The unexpected money began to arrive in early 2018 when a successful arbitration, reported here ,won the province $260 million in disputed offshore royalties, and the following year offshore license forfeitures netted another $61 million. And there was more to come. As discussed here, vagaries of oil prices and a peculiar feature of the federal equalization program produced significant increases for Nova Scotia and other equalization-receiving provinces. Between 2013 and 2017 Nova Scotia saw almost no increase in equalization but the increase from 2017 to 2021 is 27.5%.[1]

Will history repeat twice?

As we’ve seen, the Liberals are repeating history by tabling a pre-election budget hinting at years of austerity. Presumably, this is  to enable the Liberals to present themselves, according to the Premier, “as the only party now in Nova Scotia that advocates for balanced budgets.” The Liberals may also be hoping that history continues to repeat in the form of revenue windfalls and that, if re-elected, they can once again balance the books without cutting expenditures. That could happen, but there are reasons to be skeptical.

  • No other province – and all but one have presented their budgets for 2020-21 – has been bold or foolish enough to predict balanced budgets in three years time. Manitoba, for example, expects it will take eight years.
  • It’s a huge stretch to expect offshore gas, moribund for nearly three years, to continue producing revenue windfalls in the hundreds of millions.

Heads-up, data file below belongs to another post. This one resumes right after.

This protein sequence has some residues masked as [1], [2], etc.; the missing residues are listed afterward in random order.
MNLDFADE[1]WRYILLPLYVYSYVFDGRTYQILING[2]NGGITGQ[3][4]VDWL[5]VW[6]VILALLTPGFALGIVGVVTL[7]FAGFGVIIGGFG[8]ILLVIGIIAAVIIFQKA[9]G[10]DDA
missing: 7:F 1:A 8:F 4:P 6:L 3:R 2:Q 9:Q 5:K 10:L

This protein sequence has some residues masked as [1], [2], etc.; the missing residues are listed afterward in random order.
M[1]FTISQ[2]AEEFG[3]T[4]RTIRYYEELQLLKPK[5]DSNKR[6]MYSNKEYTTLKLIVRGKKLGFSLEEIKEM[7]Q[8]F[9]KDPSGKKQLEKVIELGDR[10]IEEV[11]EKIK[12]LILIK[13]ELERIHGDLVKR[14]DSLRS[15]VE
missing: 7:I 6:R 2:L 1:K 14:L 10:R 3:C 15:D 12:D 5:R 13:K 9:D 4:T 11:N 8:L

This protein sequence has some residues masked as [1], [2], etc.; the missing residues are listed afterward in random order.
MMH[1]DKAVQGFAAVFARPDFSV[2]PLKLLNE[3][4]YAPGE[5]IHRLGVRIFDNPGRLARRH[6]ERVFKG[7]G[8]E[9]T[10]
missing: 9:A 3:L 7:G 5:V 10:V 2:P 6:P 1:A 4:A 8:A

• The equalization increases enjoyed over the last four years are unlikely to continue. Led by Alberta, provinces not receiving equalization have been calling for a change to the formula that has been producing the manna from Ottawa to the less wealthy provinces.

Another reason to suspect that the balanced budget scenario is more election campaign window dressing than a real plan is to look at what’s projected for the provincial debt, measured as a percentage of provincial Gross Domestic Product. Provincial debt arises from operating deficits as well as capital spending. Reducing net debt to 30% of GDP from the 37.5% they inherited in 2013 was once the raison d’être of Liberal fiscal policy.

McNeil dropped that strategy in last year’s budget in favor of a $billion-plus capital spending spree for highways, schools and health facilities. This year, capital spending is expected to be even higher, pegged at $1.17 billion, a level the Liberals expect to maintain for several more years.

The budget projects a debt-to-GDP ratio of 40.1% by 2024-5, the highest it has been since 2004. As in other provinces and at the federal level, sharp increases in net debt this year have been driven by reduced revenue and higher expenses brought on by the pandemic. But in subsequent years, the main cause of increased net debt in Nova Scotia will be capital, not departmental, spending.

It’s a tad fishy for the Liberals to be advocating a balanced operating budget while running up the debt with an avalanche of bricks, mortar and asphalt. But as Gary Burrill’s line of questioning revealed, there’s a dangerous flaw in their approach. How can they hold departmental spending well below the rate of inflation while avoiding cuts, let alone fulfilling budget commitments? Good luck explaining that.



[1] 2017-8, the first year of the Liberals’ renewed mandate, was the most lucrative. According to Public Accounts, Nova Scotia revenues exceeded estimates by $454 million, including $233 million more from Ottawa than anticipated.